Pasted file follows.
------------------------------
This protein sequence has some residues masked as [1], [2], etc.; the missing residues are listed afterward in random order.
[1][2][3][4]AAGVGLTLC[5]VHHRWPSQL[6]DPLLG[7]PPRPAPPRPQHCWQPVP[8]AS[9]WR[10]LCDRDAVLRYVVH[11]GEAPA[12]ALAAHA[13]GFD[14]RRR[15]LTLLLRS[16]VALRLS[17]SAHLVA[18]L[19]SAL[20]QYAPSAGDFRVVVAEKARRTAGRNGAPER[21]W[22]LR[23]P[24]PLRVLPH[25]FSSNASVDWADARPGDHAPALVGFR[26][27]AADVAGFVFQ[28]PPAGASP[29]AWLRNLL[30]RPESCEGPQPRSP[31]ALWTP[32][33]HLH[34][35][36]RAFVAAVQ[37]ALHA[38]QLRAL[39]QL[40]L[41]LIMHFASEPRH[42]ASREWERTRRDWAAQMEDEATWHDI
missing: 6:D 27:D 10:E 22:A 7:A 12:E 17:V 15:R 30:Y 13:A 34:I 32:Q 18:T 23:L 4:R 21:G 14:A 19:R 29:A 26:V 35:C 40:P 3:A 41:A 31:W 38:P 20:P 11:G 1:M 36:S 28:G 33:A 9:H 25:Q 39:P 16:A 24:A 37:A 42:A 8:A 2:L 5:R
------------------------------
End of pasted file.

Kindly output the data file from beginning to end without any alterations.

This protein sequence has some residues masked as [1], [2], etc.; the missing residues are listed afterward in random order.
[1][2][3][4]AAGVGLTLC[5]VHHRWPSQL[6]DPLLG[7]PPRPAPPRPQHCWQPVP[8]AS[9]WR[10]LCDRDAVLRYVVH[11]GEAPA[12]ALAAHA[13]GFD[14]RRR[15]LTLLLRS[16]VALRLS[17]SAHLVA[18]L[19]SAL[20]QYAPSAGDFRVVVAEKARRTAGRNGAPER[21]W[22]LR[23]P[24]PLRVLPH[25]FSSNASVDWADARPGDHAPALVGFR[26][27]AADVAGFVFQ[28]PPAGASP[29]AWLRNLL[30]RPESCEGPQPRSP[31]ALWTP[32][33]HLH[34][35][36]RAFVAAVQ[37]ALHA[38]QLRAL[39]QL[40]L[41]LIMHFASEPRH[42]ASREWERTRRDWAAQMEDEATWHDI
missing: 6:D 27:D 10:E 22:A 7:A 12:E 17:V 15:R 30:Y 13:A 34:I 32:Q 18:T 23:L 4:R 21:G 14:A 19:R 29:A 26:V 35:C 40:P 3:A 41:A 31:W 38:P 20:P 11:G 1:M 36:S 28:G 33:A 9:H 25:Q 39:P 16:A 24:A 37:A 42:A 8:A 2:L 5:R